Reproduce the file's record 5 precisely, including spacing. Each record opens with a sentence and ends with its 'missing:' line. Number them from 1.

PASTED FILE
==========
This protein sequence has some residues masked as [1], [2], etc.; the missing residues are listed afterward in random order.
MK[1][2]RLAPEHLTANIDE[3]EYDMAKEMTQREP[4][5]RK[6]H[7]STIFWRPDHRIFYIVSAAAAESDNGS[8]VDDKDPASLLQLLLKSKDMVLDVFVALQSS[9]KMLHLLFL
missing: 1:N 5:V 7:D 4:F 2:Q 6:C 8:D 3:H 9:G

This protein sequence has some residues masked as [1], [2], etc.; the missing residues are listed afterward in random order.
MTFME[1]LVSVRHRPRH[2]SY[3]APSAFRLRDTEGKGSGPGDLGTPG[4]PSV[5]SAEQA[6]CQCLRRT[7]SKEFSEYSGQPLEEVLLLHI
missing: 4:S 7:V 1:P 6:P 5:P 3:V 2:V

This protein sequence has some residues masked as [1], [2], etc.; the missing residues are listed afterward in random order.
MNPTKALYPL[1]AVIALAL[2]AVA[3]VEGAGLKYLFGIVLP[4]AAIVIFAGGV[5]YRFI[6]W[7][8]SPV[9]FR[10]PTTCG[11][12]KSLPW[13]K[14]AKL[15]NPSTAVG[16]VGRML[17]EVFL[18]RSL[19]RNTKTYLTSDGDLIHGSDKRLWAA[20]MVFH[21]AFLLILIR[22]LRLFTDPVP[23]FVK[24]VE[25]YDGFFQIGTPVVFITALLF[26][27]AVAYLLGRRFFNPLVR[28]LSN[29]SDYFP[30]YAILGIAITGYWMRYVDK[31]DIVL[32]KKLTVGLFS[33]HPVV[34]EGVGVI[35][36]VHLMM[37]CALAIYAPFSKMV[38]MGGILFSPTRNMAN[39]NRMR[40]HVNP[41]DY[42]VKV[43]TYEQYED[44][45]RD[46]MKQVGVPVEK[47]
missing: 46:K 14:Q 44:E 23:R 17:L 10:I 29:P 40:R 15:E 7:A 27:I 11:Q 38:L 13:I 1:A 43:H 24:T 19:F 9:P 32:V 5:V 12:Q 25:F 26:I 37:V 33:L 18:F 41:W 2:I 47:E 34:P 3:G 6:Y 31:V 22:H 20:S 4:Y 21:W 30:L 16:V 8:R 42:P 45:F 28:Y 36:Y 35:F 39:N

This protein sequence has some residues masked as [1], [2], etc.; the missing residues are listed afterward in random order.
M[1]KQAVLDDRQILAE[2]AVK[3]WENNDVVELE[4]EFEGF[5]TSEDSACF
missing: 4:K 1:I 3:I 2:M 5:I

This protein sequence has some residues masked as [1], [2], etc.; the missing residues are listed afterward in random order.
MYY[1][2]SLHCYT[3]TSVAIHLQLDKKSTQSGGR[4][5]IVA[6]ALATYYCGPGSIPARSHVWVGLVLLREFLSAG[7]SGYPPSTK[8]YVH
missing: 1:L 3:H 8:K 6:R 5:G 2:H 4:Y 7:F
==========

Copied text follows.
This protein sequence has some residues masked as [1], [2], etc.; the missing residues are listed afterward in random order.
MYY[1][2]SLHCYT[3]TSVAIHLQLDKKSTQSGGR[4][5]IVA[6]ALATYYCGPGSIPARSHVWVGLVLLREFLSAG[7]SGYPPSTK[8]YVH
missing: 1:L 3:H 8:K 6:R 5:G 2:H 4:Y 7:F